"Social-media engagement will decide election 2012."

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Kissing babies is still a valuable trick of the political trade, but it’s not enough for the digital world. The modern politician will capture the baby-kissing on video and quickly post it on Twitter, Facebook and YouTube while making sure constituents “check in” on Foursquare. According to a recent Iowa field study of politically themed advertising conducted by SocialVibe, the digital road to the White House is now dependent on social-media engagement.

“Social-media engagement will decide election 2012,” Jay Samit, CEO of SocialVibe, a digital advertising technology company, said in an email. “Voters are hungry for sharable content that resonates with their values, priorities and interests.”

It’s to be expected that a social agency will sing the praises of social media. And reality dictates that old-fashioned TV advertising is, once again, going to account for the overwhelming bulk of political advertising this election cycle as politicians seek to target undecided and swing voters.

But online and social will be crucial to any successful campaign — especially in terms of fundraising and getting out the base. And experts parsing the results of the study during a conference call today offered up five solid tips for campaigns:

1. Use Facebook and campaign websites to engage supporters. According to Karen Jagoda, executive director of the E-Voter Institute, 81% of those 18 and older expect candidates to have a website. Also, with Facebook user numbers at roughly 150 million in the U.S. alone, many candidates will look to utilize this social media tool.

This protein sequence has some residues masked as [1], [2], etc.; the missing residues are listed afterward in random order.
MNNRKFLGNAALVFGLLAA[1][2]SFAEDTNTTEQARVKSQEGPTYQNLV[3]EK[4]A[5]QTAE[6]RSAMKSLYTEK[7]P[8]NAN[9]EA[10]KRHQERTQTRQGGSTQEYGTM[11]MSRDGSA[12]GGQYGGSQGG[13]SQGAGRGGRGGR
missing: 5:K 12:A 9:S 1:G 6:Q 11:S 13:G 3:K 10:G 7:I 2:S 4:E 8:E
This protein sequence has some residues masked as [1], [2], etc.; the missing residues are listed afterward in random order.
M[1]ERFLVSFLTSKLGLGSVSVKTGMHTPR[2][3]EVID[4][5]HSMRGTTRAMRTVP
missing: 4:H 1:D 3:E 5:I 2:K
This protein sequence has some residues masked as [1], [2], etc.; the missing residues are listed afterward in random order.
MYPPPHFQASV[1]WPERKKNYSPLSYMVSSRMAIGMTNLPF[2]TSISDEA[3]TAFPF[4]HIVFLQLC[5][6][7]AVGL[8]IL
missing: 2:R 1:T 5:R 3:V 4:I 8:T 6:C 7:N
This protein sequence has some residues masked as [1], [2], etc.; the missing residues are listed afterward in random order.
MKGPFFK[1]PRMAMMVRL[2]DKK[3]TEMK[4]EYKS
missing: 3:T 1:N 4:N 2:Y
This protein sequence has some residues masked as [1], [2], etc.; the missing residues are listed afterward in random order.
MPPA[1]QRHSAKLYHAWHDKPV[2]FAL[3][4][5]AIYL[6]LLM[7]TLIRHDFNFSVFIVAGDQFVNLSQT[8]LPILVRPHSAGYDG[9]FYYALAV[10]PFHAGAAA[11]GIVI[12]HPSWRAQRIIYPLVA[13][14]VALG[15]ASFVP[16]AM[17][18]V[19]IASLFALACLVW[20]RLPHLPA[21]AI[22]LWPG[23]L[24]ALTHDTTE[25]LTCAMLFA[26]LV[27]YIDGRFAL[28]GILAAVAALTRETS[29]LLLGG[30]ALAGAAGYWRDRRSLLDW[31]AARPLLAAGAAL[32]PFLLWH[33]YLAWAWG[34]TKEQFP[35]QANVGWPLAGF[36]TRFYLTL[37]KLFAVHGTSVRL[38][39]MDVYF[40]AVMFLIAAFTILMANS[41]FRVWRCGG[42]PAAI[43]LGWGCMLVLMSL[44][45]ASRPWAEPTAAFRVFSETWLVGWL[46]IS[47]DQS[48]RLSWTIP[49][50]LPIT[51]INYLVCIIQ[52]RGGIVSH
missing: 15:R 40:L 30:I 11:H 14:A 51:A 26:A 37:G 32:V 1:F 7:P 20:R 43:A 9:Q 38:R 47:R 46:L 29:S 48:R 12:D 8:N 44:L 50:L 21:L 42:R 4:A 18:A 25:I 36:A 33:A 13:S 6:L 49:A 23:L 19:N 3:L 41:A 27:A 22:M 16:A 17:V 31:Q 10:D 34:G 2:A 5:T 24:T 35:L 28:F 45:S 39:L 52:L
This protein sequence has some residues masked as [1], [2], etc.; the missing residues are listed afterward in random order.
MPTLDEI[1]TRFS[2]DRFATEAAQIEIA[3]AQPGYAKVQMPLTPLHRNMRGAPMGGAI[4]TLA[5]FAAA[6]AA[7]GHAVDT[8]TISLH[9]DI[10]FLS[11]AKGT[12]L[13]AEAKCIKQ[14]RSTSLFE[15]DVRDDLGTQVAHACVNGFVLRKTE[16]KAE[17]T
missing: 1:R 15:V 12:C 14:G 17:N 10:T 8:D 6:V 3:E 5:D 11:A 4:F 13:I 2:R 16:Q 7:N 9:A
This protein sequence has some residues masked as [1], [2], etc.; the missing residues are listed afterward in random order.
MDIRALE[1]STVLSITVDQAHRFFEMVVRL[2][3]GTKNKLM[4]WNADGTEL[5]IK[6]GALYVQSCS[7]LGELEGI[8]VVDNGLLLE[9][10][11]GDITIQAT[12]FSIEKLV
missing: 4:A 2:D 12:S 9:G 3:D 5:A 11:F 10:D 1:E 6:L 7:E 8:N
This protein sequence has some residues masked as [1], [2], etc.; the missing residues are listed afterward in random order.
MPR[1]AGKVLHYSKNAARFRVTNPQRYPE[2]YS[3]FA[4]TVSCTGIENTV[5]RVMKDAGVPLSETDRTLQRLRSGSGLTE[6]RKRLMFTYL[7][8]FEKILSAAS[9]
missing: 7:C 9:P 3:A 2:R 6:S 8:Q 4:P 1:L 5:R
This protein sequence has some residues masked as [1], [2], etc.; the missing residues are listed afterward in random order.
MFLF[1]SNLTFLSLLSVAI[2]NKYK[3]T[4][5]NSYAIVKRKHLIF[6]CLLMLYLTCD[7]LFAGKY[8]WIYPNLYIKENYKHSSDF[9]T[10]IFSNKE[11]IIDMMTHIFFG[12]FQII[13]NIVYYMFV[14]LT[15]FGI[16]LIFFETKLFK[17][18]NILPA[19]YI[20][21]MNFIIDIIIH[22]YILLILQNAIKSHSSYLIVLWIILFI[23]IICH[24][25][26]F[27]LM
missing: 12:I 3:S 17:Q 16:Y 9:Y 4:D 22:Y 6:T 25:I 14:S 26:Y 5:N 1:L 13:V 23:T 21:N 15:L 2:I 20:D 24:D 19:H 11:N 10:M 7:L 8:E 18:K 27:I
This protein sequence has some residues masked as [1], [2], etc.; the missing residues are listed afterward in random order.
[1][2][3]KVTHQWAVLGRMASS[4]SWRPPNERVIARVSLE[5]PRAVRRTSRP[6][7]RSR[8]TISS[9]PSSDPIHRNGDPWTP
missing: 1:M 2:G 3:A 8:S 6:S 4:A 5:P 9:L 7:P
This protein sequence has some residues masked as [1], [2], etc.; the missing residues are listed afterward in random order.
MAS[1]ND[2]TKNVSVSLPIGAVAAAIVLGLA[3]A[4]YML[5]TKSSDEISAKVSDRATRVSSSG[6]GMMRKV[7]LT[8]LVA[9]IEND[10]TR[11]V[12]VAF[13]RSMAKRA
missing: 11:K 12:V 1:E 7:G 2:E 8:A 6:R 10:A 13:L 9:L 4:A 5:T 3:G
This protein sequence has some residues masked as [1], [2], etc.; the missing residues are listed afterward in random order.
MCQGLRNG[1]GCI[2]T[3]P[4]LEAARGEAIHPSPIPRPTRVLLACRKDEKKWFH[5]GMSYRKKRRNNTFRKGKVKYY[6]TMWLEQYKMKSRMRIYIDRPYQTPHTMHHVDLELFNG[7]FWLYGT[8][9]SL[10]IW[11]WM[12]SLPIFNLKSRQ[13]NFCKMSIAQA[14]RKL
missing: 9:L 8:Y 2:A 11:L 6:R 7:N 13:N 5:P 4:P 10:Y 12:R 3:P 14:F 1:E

In the last election Google was the largest player — the Obama campaign directed 45% of its online campaign dollars to the search site. However, in this upcoming election Facebook is being forecasted at being equally important to Google, according to Kate Kaye, author of “Campaign ’08: A Turning Point for Digital Media.”

2. Make your social presence a conversation. Thanks to social networking, it has become easier to target supporters with specificity. This is because, according to SocialVibe, “campaigns can target by political party, a cross-section of information imbedded into a profile (ranging from a user’s ‘likes’ to the topics she discusses on her wall) and by age, gender and location.” Also, with the use of social networking a particular message can be passed along multiple times to reach a wide range of people. According to SocialVibe, “94% of voting-age users engaged by a political message in social media watched the entire message, and nearly 40% went on to share it with their friends.”

3. Go mobile. Jon Gibs, a Nielsen VP, said that there are 230 million cellphone users in the U.S., of which 30 million watch video on their mobile phones. Further, political campaigns are turning to quick-response codes that allow users to check in to a particular event using Facebook or Foursquare. According to SocialVibe, “The Mitt Romney campaign recently took advantage of this feature by creating a Foursquare badge for participating in a one-day fundraiser in Las Vegas.”

4. Make emails social. Although email is no longer the principle way to get a message out to the public, it is a still an important tool. “While younger voters may be disinclined to even open emails, their parents and grandparents still rely on email for information and connection,” according to SocialVibe.

5. Build allegiance through engagement advertising. This form of advertisement relies on the people themselves to maintain and further the success of the advertising. People choose to engage a particular advertisement, receive information about the subject and gain credit by playing a social online game, premium content or other goods they find value in.

“Campaigns that embrace the latest trends in commercial brand advertising will see the same kind of results that are driving more and more advertising dollars both online and to mobile devices,” said Mr. Samit.